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The second and third days of our avy course with Crested Butte Mountain Guides has gone well. The second day we dug around and learned how to do a full on professional pit. I’ve never done a full snow profile before, or even looked this close at the various types of snow crystals. It was interesting to be able to see the different types in various layers, and have an understanding of how they got to be that way. I feel like I won’t be digging many full profile pits every time I go backcountry skiing, but I’d still like to dig some regularly, simply to learn more about snow science
The third day we did a longer ski tour up Washington Gulch, in order to learn some more about terrain selection and dig some more pits. Over night Crested Butte received about two feet of extremely low density snow, and it was interesting to see how the pits compared to the ones we dug the day before. The light snow didn’t do a whole lot for avalanche danger, but the top seven or so centimeters was slightly more dense, which created some interesting reactions in the snowpack. As we were skinning up, we remote triggered tons of small avalanches of the thin top layer, on anything over about 30 degrees. Since the new snow was so thin and so low density it wasn’t much of a hazard, but it was really unique and interesting to see so much activity going on. I definitely learned quite a bit. After finishing our pits and reaching the top, we had an amazing run down the side of the bowl. The snow was incredibly blower, this is going to be a tough day to beat for the lightest snow I’ve skied this year. I’ll let the photos speak for themselves.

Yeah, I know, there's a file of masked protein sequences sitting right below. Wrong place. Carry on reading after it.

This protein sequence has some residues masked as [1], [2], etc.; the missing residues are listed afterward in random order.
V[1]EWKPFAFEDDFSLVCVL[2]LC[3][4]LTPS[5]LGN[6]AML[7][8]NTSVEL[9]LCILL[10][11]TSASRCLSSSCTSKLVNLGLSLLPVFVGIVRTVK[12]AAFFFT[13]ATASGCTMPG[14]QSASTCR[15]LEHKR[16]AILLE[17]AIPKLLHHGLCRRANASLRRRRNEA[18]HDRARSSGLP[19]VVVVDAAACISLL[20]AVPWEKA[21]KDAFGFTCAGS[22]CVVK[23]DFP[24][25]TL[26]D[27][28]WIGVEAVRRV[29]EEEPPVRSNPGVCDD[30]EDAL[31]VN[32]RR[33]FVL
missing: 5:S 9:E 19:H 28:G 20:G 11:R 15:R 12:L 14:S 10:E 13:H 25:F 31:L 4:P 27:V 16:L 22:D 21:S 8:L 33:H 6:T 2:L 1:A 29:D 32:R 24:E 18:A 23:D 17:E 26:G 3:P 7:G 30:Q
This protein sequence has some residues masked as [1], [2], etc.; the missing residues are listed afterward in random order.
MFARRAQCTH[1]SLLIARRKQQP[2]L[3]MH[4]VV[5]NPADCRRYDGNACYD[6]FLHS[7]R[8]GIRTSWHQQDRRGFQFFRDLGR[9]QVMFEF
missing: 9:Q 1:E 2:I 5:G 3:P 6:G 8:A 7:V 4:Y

According to Crested Butte Mountain Guides, come take an avy course from them and they’ll provide skiing like this any day of the winter, since they know all the best places — just kidding, as their snowpack is variable like anywhere else in the world — but these guys do know their way around.